Another trend the industry has latched onto is consumers’ interest in the provenance of their food. Purina has pledged to make its sourcing more responsible and says all of its seafood will come from ‘sustainable’ sources by 2020. It even has organic pet food products in the works, though this presents a challenge for the industry. Most mass produced pet food is made from the unused and unwanted material left over from the human food supply chain.

‘There’s not enough by-products from [the organic food] industry yet for us to use it in pet foods,’ says Smith. ‘So we would be taking food from the human food chain in order to satisfy that desire.’ As well as being ethically controversial, that would obviously add a higher cost too. Purina has made vegan food before, in India, but just for dogs. ‘Cats have a very specific need for animal proteins in their diet,’ he adds – though some other companies do make vegan cat nosh.

To get a sense of where the market is going next, you just need to look to the US, which Bissett describes as ‘five or 10 years ahead of us’. One of the big trends across the pond at the moment is towards pet supplements like probiotics and vitamins, sales of which exceeded half a billion dollars in 2014.

In America, Purina has a brand called Just Right, which recommends specific mixes of food based on the answers to questions about a dog’s weight, breed and lifestyle (from how active it is to the consistency of its stools). There are signs of a shift in this direction in the UK too.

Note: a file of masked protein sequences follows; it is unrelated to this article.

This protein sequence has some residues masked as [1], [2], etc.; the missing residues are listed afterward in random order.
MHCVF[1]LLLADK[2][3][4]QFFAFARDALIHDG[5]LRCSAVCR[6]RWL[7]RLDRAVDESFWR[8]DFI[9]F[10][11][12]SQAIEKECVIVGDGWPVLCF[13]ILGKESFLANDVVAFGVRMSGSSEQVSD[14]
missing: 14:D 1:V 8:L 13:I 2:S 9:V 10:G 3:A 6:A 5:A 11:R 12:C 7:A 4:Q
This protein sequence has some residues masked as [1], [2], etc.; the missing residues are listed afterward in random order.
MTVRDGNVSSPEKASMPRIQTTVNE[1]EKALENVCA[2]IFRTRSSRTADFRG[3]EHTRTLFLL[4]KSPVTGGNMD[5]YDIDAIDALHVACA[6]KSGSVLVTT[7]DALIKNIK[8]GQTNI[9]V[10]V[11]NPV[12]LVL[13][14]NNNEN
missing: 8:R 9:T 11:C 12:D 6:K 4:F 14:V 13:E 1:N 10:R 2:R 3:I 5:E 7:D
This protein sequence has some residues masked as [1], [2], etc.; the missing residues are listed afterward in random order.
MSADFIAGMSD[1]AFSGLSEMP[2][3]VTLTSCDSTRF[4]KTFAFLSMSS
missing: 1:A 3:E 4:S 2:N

Gizmo the Pug keeps in tip-top condition with personalised food from asks similar questions and uses the information to blend individually formulated kibble for each dog. MT’s fictional Great Dane, Rover, for instance is recommended a blend of 52.3% ‘complete vitality 29’, 41.7% ‘advanced mobility 21’ and 6% ‘enhanced activity 28’ – whatever that means.   

‘Dogs are such a diverse species – from a 900g Chihuahua to a 100kg Great Dane, they have very different physiologies and needs,’ says the company’s CEO and co-founder James Davidson.  He says the business has racked up ‘tens of thousands’ of customers since launching in July 2014. It has also secured investment from the Innocent creators’ JamJar fund and is chaired by Graze box founder Graham Bosher.

Another new company, Pawtions (yes, really) creates bespoke-sized portions of food, to help people ensure they don’t overfeed their pets. ‘Dogs are very good at making their owners feel guilty,’ says MD Steve Turton. Taking human judgment out of the equation makes it easier to make sure you’re feeding them the right amount.

They might seem a bit frivolous but it’s not hard to see how these kinds of services could catch on. They fit snugly into the tradition of Graze’s snack boxes, whose explosive popularity has inspired a million food subscription services for people, from cheese toasties to craft beer.